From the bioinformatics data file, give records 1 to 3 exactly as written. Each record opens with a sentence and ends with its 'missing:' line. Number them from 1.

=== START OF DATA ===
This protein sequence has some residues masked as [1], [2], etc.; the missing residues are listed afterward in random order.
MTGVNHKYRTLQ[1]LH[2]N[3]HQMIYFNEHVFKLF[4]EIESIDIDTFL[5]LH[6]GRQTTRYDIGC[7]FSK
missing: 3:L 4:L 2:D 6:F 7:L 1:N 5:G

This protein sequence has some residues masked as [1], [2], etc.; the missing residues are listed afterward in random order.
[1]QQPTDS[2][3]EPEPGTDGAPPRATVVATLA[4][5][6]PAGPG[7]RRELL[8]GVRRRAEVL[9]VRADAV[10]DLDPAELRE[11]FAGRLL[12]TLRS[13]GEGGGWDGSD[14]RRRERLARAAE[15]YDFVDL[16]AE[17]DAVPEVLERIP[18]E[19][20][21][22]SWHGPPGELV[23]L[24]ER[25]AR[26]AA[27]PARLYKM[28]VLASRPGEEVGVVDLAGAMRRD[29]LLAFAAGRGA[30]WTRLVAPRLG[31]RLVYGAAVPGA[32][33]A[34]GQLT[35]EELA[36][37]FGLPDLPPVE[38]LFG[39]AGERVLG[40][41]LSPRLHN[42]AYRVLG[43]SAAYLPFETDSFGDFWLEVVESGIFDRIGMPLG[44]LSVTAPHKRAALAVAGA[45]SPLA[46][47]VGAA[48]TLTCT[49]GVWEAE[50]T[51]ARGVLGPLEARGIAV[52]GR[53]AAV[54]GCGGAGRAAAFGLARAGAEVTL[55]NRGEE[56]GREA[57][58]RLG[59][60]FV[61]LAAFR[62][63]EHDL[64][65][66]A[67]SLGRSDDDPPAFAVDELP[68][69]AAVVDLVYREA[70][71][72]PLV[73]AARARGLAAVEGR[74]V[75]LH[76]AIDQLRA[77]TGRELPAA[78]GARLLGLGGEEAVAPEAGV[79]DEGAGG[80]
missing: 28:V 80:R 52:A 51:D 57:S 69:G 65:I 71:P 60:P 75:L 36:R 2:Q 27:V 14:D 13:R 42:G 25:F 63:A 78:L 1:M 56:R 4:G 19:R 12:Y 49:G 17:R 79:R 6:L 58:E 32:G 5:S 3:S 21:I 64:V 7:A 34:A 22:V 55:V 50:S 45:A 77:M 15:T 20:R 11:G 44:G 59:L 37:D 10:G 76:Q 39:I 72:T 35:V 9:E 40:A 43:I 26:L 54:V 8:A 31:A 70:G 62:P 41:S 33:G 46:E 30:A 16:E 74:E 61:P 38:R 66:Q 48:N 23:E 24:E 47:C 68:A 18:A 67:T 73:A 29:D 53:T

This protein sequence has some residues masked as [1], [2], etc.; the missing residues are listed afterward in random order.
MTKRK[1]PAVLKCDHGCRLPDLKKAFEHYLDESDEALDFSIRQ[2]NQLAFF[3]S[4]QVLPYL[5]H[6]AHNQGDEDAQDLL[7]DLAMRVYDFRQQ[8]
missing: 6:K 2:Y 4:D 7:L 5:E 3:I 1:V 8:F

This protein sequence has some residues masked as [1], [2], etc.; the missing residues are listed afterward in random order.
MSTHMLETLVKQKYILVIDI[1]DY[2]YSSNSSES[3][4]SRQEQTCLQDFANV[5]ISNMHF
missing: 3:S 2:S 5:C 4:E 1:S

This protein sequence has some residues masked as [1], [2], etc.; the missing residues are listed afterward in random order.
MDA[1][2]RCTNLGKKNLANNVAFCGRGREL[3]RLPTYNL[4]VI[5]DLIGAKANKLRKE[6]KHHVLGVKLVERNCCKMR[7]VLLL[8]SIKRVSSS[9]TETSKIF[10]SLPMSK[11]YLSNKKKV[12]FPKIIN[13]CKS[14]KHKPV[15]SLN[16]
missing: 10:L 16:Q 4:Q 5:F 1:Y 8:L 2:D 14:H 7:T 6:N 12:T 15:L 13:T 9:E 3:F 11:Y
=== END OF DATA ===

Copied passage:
This protein sequence has some residues masked as [1], [2], etc.; the missing residues are listed afterward in random order.
MTGVNHKYRTLQ[1]LH[2]N[3]HQMIYFNEHVFKLF[4]EIESIDIDTFL[5]LH[6]GRQTTRYDIGC[7]FSK
missing: 3:L 4:L 2:D 6:F 7:L 1:N 5:G

This protein sequence has some residues masked as [1], [2], etc.; the missing residues are listed afterward in random order.
[1]QQPTDS[2][3]EPEPGTDGAPPRATVVATLA[4][5][6]PAGPG[7]RRELL[8]GVRRRAEVL[9]VRADAV[10]DLDPAELRE[11]FAGRLL[12]TLRS[13]GEGGGWDGSD[14]RRRERLARAAE[15]YDFVDL[16]AE[17]DAVPEVLERIP[18]E[19][20][21][22]SWHGPPGELV[23]L[24]ER[25]AR[26]AA[27]PARLYKM[28]VLASRPGEEVGVVDLAGAMRRD[29]LLAFAAGRGA[30]WTRLVAPRLG[31]RLVYGAAVPGA[32][33]A[34]GQLT[35]EELA[36][37]FGLPDLPPVE[38]LFG[39]AGERVLG[40][41]LSPRLHN[42]AYRVLG[43]SAAYLPFETDSFGDFWLEVVESGIFDRIGMPLG[44]LSVTAPHKRAALAVAGA[45]SPLA[46][47]VGAA[48]TLTCT[49]GVWEAE[50]T[51]ARGVLGPLEARGIAV[52]GR[53]AAV[54]GCGGAGRAAAFGLARAGAEVTL[55]NRGEE[56]GREA[57][58]RLG[59][60]FV[61]LAAFR[62][63]EHDL[64][65][66]A[67]SLGRSDDDPPAFAVDELP[68][69]AAVVDLVYREA[70][71][72]PLV[73]AARARGLAAVEGR[74]V[75]LH[76]AIDQLRA[77]TGRELPAA[78]GARLLGLGGEEAVAPEAGV[79]DEGAGG[80]
missing: 28:V 80:R 52:A 51:D 57:S 69:G 65:I 71:P 60:P 75:L 36:R 2:Q 27:V 14:D 13:R 42:G 25:F 63:A 78:L 1:M 56:R 4:G 19:R 12:Y 49:G 17:R 79:R 6:L 58:E 32:G 5:S 3:S 21:I 64:V 7:A 34:A 22:V 55:V 50:S 45:A 77:M 15:T 20:R 11:G 44:G 59:L 37:D 10:G 76:Q 39:I 72:T 35:V 9:E 40:A 43:I 26:L 54:V 8:A 31:A 70:G 62:P 41:S 33:G 46:E 30:A 16:E 74:E 61:P 38:R 66:Q 48:N 23:E 24:E 47:C 68:A 18:A 67:T 73:A 29:D 53:T

This protein sequence has some residues masked as [1], [2], etc.; the missing residues are listed afterward in random order.
MTKRK[1]PAVLKCDHGCRLPDLKKAFEHYLDESDEALDFSIRQ[2]NQLAFF[3]S[4]QVLPYL[5]H[6]AHNQGDEDAQDLL[7]DLAMRVYDFRQQ[8]
missing: 6:K 2:Y 4:D 7:L 5:E 3:I 1:V 8:F